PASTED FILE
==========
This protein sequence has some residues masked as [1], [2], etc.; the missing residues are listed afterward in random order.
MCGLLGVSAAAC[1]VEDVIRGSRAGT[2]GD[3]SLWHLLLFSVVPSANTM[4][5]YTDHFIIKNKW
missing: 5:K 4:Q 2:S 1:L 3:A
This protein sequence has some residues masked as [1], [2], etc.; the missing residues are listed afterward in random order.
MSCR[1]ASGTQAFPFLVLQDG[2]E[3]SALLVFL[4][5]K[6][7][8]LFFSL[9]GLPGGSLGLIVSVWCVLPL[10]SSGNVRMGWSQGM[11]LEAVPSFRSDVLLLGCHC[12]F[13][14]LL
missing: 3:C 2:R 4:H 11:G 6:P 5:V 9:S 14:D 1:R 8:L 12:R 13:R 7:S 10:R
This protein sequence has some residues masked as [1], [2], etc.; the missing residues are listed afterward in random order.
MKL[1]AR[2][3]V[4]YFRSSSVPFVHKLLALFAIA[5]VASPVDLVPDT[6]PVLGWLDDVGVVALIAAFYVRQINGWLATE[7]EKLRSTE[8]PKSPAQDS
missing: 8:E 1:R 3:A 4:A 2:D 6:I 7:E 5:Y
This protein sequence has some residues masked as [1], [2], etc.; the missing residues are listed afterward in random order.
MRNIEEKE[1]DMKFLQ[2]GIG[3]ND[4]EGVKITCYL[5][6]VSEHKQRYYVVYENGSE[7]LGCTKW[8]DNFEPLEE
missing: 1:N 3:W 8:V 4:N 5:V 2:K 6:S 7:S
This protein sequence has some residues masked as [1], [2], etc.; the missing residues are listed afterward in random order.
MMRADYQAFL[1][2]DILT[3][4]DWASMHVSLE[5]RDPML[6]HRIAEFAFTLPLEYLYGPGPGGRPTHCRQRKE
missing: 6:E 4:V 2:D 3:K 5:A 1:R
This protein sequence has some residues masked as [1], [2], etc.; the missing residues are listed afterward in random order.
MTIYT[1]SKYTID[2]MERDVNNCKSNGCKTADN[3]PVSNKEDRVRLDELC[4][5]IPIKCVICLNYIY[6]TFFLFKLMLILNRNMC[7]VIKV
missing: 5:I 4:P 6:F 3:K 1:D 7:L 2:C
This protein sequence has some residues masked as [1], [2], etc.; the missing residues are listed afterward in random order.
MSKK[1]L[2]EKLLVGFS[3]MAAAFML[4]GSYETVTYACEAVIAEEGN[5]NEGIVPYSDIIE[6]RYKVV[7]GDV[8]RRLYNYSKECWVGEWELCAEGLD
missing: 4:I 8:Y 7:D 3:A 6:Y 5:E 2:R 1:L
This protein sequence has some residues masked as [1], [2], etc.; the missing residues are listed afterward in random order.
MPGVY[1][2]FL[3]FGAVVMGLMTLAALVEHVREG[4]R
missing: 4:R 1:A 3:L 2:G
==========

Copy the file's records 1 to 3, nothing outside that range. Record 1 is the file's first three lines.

This protein sequence has some residues masked as [1], [2], etc.; the missing residues are listed afterward in random order.
MCGLLGVSAAAC[1]VEDVIRGSRAGT[2]GD[3]SLWHLLLFSVVPSANTM[4][5]YTDHFIIKNKW
missing: 5:K 4:Q 2:S 1:L 3:A
This protein sequence has some residues masked as [1], [2], etc.; the missing residues are listed afterward in random order.
MSCR[1]ASGTQAFPFLVLQDG[2]E[3]SALLVFL[4][5]K[6][7][8]LFFSL[9]GLPGGSLGLIVSVWCVLPL[10]SSGNVRMGWSQGM[11]LEAVPSFRSDVLLLGCHC[12]F[13][14]LL
missing: 3:C 2:R 4:H 11:G 6:P 5:V 9:S 14:D 1:R 8:L 12:R 13:R 7:S 10:R
This protein sequence has some residues masked as [1], [2], etc.; the missing residues are listed afterward in random order.
MKL[1]AR[2][3]V[4]YFRSSSVPFVHKLLALFAIA[5]VASPVDLVPDT[6]PVLGWLDDVGVVALIAAFYVRQINGWLATE[7]EKLRSTE[8]PKSPAQDS
missing: 8:E 1:R 3:A 4:A 2:D 6:I 7:E 5:Y